From there he Joe began to struggle, defeats to Ian McCulloch in the Grand Prix qualifiers and Mike Dunn during the UK Championship qualifiers seeing him slip to a precarious 30th in the provisional rankings.
Unfortunately for Joe he could not respond during the second half of the season and three further opening round defeats, culminating in a World Championship loss to Ken Doherty saw him drop 17 places in the rankings, outside of the top 32 and with a mountain to climb during 2010/11 if he was to avoid falling further.
Having endured such a poor previous campaign, Joe needed to improve early in 2010/11 if he was to retain his position in the rankings but he continued to struggle and failed to qualify for either the venue stages of the Shanghai Masters or World Open.
He was however to find some form during the middle part of the season as he was able to win his opening match in four successive ranking tournaments to stave off any danger of losing his place on the main tour. His performance was to come at the German Masters where having qualified for the venue stage of the event in Berlin, he was then able to defeat Mark Allen and Shaun Murphy to qualify for the quarter-finals before losing 5-1 to Marco Fu.
Joe’s season however was to end in disappointment as he lost his opening World Championship qualifier against rookie Kyren Wilson at the EIS in Sheffield. This meant that Joe would finish the season down 15 places to 54th in the world rankings.
Joe’s poor form continued into 2011/12 as he won just three matches during the first five PTC events, as well as losing his opening matches at the Australian Goldfields Open and Shanghai Masters tournaments.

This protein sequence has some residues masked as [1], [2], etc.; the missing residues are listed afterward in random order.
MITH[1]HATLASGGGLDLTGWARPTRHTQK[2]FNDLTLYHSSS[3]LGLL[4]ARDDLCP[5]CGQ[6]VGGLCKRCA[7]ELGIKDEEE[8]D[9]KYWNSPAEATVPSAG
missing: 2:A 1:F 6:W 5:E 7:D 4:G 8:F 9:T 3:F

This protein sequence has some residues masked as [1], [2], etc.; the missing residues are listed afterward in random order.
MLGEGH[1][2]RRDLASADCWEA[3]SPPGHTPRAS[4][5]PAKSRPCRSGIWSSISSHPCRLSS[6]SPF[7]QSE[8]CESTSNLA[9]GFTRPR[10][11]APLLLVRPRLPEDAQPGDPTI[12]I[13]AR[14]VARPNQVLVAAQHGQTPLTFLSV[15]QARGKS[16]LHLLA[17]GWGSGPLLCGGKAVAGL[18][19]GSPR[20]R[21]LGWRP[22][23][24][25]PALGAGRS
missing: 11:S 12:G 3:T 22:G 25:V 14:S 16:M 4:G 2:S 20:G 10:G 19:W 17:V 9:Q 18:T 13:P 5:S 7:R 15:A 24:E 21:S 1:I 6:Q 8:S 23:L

Heading into PTC6, the final event before the first mid-season seedings revision, Joe needed a good run if he was to retain his place inside the top 64 and secure a place at the Shootout on January and that is exactly what he delivered as wins against Robbie Williams, Anthony McGill and Paul Davison moved him into the last 16.
That run proved to be an exception rather than the rule however as he lost his opening match at the UK Championship qualifiers 6-1 to David Gilbert, while he lost at the last 32 stage of the PTC12 event in Sheffield.
Joe’s fortunes were not to improve in 2012 as he failed to win a single match and following a 10-5 defeat to Welshman Daniel Wells at the World Championship qualifiers, his relegation from the main tour was confirmed.
Competing as an amateur during the 2012/13 season, Joe elected to enter a number of the PTC events, with main tour places up for grabs for the eight best-performing amateurs at the end of the season.